August’s record inflation level could see a rising trajectory this Autumn as increasing issues with supply chains hit home and now energy companies are going bust. Global financial markets are looking challenged by weaker economic numbers from Asia and the on-going persistence of the Delta variant. Meanwhile, by contrast, fine wine continues to offer a safe-haven for investors.
Challenged supply chains, first affected by driver shortages (Covid and Brexit), are now further complicated by a crisis in the energy market. Surging European energy prices have seen a number of smaller UK companies close in the last couple of months, with the energy regulator taking urgent steps to protect consumers by appointing E.ON and British Gas as interim suppliers whilst the matter is resolved.
With CO2 a key by-product of high energy consuming industry such as fertiliser manufacture, further company closures, or reduction in production is affecting food supply chains from farm to fork. What is the impact for investors?
Investor challenges in Autumn 2021
We are learning more about how inter-related sectors and supply chains have become, and how reliant we all are on the provision of energy to fuel modern living and all of the convenience we have become to accustomed to. Companies are established to deliver products and services, capitalising on market opportunities. But when the fundamentals of those markets change, and quickly, companies fail and investors and consumers take the hit.
All of the key financial markets have had a challenging start to this week. The FTSE 100 was down 1.2% this morning, falling below 7,000 for the first time since July 2021. On the 15th September, the ONS reported a significant 3% rise in inflation (CPI) in the 12 months to August 2021. This rose from the 2.1% July measure and the 0.9% increase is the largest recorded in the 12-month inflation rate series commenced in January 2006. There is recognition that the base point of August 2020 was influenced by the Government’s Eat to Help Out scheme, providing discounted prices across the hospitality sector and the lower VAT rate applied in the same space, but consumers are feeling the pinch in September 2021.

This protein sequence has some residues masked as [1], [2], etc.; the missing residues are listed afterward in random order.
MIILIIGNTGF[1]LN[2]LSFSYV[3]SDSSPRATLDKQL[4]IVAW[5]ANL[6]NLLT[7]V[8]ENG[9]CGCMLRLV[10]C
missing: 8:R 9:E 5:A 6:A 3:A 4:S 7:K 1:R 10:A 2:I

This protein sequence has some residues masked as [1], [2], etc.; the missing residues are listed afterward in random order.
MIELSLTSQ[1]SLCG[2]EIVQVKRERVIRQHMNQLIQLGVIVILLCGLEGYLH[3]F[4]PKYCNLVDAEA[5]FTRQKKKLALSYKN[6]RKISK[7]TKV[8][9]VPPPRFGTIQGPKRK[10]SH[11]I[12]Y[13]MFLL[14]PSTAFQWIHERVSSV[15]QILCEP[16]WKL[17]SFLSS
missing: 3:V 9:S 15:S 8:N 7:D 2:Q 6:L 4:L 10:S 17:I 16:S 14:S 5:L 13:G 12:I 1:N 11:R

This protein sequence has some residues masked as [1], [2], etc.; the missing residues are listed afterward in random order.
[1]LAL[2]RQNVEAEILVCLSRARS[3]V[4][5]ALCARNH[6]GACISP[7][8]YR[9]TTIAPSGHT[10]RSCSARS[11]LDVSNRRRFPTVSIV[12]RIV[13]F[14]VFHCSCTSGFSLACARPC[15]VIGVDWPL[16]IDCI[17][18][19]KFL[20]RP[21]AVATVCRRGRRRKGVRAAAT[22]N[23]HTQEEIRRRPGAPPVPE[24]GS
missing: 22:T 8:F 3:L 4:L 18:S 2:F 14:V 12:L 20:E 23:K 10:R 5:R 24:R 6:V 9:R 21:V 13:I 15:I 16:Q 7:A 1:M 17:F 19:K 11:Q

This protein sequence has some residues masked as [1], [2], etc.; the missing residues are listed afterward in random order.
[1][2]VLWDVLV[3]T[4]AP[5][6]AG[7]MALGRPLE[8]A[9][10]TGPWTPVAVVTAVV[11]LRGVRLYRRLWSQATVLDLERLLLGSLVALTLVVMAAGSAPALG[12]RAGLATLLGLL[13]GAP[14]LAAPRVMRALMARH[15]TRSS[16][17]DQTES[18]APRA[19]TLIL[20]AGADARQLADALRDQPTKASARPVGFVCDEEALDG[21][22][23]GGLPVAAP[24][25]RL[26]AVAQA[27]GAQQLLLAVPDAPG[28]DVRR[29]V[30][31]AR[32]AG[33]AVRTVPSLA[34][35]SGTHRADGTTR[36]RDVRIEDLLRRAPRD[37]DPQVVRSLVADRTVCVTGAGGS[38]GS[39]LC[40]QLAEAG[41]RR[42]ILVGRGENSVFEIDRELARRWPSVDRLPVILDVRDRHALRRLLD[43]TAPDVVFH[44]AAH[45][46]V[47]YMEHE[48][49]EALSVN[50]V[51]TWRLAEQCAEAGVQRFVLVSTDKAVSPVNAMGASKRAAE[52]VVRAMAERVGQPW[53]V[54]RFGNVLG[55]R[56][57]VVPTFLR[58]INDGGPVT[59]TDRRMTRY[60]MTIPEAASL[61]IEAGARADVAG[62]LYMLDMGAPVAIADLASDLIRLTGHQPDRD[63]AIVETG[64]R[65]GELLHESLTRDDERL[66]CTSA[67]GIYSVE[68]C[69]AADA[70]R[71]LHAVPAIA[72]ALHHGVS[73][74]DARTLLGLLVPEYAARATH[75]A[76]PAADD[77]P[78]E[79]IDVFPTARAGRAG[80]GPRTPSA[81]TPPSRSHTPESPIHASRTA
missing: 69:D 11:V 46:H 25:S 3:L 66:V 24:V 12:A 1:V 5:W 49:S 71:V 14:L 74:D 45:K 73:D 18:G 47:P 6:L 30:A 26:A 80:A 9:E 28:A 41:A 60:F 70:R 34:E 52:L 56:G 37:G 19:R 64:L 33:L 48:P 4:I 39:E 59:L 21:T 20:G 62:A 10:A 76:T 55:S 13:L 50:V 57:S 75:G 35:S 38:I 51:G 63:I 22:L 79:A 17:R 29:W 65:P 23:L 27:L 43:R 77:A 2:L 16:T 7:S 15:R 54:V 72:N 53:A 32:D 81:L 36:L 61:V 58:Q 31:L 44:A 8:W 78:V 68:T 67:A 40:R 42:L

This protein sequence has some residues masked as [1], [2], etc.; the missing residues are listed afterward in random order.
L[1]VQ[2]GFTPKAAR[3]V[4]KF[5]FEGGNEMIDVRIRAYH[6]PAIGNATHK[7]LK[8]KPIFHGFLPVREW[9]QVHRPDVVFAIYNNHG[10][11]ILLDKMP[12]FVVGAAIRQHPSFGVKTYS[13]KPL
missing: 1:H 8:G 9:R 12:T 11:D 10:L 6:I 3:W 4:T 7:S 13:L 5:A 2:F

Politically, even allied states got hot under the collar last week with France drawing up the diplomatic drawbridge on the USA, UK and Australia over lost submarine spend.
Investors are looking at a highly complicated environment with significant challenges to factor into decisions for growth and to protect wealth with inflation on the rise. A constant throughout this period and the Covid-19 era to date, has been the stable performance of fine wine. Liv-ex reported a 16th month of consecutive growth for its key index, the Liv-ex 100, to the end of August 2021, a 14.7% uplift over the last year.
The blue-chip Liv-ex Fine Wine 50, which monitors the price performance of the most recent ten physical vintages of the five Bordeaux First Growths (Haut Brion, Lafite Rothschild, Latour, Margaux and Mouton Rothschild), reported a 2.7% rise in August 2021, ahead of the S&P500’s 2.5%.
As investors seek the means to diversify and de-risk their portfolios, fine wine is demonstrating its value in the market today. Another important consideration is the Tax treatment of fine wine by HMRC. Generally, profits made from fine wine sales do not normally attract Capital Gains Tax (CGT), subject to personal circumstances and advice from a specialist advisor should be sought. With the expectation that CGT is on the Treasury’s agenda for change to rake back Covid spend, assets that do not factor is an important consideration.